Volume 3 / Issue 2 / Winter 2016 Military Operations TJOMO.com
Regardless of how they may be structured, at the outset, all the
headquarters I’ve helped to train suffered from a condition known
as “staff silos”, or “cylinders of excellence”. Simply put, this is the
tendency for staff branches and cells to have relatively little knowledge
of, (or concern for) what is going on in the rest of the headquarters.
Typically, given proper training and good leadership, a staff
branch can become competent in its own discipline in a reasonably
short time. The bigger challenge is to create a pan-headquarters
environment in which staff officers both understand that they need to
interact regularly with other parts of the headquarters, and then truly
act on that understanding. This problem can be extended beyond the
walls of the headquarters to include a generally weak appreciation
of the value of good working relationships with higher, lower and
flanking headquarters. The attitude of “it’s all about us” is sometimes
quite prevalent. In the very big and complex headquarters common
today, this condition can be endemic. It will manifest itself in ways
such as supporting annexes which have clearly been developed
either in isolation from the main plan, or from other staff branches.
Overcoming this third condition can be a happy by-product of
dealing with the first two issues, but it won’t happen magically. Every
headquarters whose training I have been involved with has struggled
with this problem. Some have overcome it fairly early in the training
cycle, while others have still been wrestling with it on their final
operational readiness exercise. None overcame it without human
effort and leadership. Only an effective regime of training, led by
the Chief of Staff and his branch heads, can break the cylinders and
smash the silos.
The fundamental and progressive training I recommended as the
solution to the first condition above is the most important remedy
here. If the time is taken to do that training properly-and by
“properly” I mean making sure that people are actually learning
useful things, not just checking off boxes and making slides-I believe
the staff’s awareness and understanding of what goes on outside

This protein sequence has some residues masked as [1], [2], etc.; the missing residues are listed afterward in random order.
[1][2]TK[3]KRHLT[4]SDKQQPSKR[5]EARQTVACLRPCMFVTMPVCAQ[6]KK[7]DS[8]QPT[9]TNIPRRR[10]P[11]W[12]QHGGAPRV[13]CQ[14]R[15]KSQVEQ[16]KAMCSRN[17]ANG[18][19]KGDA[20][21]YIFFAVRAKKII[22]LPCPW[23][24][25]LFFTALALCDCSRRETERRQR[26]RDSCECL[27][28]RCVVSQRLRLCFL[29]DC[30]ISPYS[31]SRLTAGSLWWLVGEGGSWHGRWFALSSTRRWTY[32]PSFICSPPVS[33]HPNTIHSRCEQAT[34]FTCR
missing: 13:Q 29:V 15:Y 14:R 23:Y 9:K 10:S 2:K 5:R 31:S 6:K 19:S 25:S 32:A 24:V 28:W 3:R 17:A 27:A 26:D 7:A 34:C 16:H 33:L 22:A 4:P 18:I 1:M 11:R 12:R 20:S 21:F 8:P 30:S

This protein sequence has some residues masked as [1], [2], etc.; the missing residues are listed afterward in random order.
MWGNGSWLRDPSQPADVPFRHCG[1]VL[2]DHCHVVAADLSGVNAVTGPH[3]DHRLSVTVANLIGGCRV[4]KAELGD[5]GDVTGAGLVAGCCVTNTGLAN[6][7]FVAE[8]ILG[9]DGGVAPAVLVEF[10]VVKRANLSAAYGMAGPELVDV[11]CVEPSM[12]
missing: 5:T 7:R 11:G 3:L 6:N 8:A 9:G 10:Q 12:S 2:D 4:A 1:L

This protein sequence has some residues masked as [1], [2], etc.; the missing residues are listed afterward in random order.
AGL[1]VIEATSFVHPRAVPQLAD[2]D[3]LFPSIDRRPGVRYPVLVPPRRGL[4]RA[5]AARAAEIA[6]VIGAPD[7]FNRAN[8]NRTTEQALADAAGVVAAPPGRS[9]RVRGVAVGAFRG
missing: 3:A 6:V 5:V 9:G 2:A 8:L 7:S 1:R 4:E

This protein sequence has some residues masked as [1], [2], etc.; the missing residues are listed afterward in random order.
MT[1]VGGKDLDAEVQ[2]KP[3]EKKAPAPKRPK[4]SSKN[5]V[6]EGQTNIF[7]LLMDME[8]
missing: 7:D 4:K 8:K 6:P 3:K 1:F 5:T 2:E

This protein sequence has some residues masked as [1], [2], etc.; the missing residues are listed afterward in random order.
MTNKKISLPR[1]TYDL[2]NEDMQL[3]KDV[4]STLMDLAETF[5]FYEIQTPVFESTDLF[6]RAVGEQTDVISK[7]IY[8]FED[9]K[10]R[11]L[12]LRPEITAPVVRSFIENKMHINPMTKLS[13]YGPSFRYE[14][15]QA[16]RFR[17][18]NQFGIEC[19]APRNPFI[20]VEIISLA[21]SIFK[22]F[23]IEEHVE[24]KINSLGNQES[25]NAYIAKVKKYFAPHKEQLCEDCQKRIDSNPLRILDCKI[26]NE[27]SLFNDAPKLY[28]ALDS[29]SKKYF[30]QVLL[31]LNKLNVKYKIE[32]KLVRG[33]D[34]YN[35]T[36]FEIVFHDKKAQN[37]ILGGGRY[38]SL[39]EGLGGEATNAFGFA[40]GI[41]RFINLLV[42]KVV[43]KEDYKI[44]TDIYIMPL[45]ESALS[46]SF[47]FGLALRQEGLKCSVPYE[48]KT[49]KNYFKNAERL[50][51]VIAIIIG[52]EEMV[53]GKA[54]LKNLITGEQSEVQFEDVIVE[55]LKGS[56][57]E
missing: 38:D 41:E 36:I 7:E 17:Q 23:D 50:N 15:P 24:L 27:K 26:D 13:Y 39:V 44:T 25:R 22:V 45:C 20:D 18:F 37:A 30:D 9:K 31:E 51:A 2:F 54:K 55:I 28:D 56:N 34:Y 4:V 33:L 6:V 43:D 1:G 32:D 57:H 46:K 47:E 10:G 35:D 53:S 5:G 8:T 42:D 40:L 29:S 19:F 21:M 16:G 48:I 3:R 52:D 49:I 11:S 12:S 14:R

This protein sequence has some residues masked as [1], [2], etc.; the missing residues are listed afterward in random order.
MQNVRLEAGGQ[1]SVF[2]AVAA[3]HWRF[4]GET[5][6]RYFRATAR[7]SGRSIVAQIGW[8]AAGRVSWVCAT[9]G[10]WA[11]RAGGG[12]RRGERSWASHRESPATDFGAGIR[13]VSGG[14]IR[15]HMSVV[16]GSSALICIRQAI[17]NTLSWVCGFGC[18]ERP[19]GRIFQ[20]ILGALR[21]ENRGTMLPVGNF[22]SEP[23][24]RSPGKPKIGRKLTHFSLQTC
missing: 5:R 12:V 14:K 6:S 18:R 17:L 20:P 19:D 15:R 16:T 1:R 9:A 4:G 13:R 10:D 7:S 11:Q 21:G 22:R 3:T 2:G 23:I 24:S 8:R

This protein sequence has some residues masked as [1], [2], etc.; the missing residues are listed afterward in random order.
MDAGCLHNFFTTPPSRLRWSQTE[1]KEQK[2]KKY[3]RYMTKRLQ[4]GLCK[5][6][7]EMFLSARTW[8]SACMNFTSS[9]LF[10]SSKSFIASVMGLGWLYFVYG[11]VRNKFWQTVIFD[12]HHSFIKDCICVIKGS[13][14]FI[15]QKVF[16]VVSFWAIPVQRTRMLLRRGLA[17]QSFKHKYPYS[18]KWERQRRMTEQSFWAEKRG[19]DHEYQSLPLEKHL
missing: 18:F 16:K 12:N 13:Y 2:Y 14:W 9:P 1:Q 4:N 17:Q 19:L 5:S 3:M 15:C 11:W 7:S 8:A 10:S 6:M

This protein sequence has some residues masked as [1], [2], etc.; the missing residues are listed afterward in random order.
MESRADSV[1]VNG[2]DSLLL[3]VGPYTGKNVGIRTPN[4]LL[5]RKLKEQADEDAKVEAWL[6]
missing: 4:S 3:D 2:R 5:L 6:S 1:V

their own little “bazaar” will grow exponentially. A well-thought
out information management plan, driven by the Chief of Staff and
understood by the staff team, will only make things better.
Making Them Better
I’ve highlighted three well known problems inherent in our formation
headquarters; all of them, in my view, badly aggravated by the
tendency in Western countries towards headquarters’ structures
which are too big, too complicated, often over-ranked and too
ponderously sclerotic to be really useful. We don’t train them very
well, they can’t really manage information properly, and they are
Ideally (in my mind) we could “solve” it all by taking a draconian
approach to the size and complexity of headquarters, and just slash
them down to size. Alas, I fear that measure will require levels of
determination and focus which often seem to escape some military
institutions these days. There always seems to be another just one
more “functionality” or another brand new “capability coordination
centre” which simply
to be added to the structure. That, I think,
is a separate fight for each nation’s military to resolve. A smaller,
productively hard-working team who know each other well is the
goal, but I’m not sure we will get there.
So, if we can’t immediately make these monstrous headquarters
smaller, can we at least try to make them better? I believe we can.
I’ve tried to put forth the idea that making these headquarters
“better” relies on the same thing that most important aspects of
military success have always relied upon: determined human beings
effectively applying common sense and experience. Training which
accounts for human factors and which follows well-known military
principles will go far toward mitigating all three of these problems.
I’ve also illuminated the sad but all too common tendency to minimize
or skip over these simple solutions, based on false premises.
At this point, doubtless some readers will say “really…is that it? I
knew that already!” I would have to agree, but I would have to add
that to know something is not quite the same thing as putting it into
practice, and sticking with it until you achieve the result you need,
which in this case would be headquarters contributing to operational
success against increasingly agile and flexible enemies.
David Banks is employed as a civilian contractor at the Canadian Army Simulation Centre. He works as a team leader in the design
development and delivery of synthetic exercises for Army, Joint and Other Government Department requirements. David retired from the Army
in 2012 as an Infantry officer with 38 years of service.
Making The Big Headquarters Better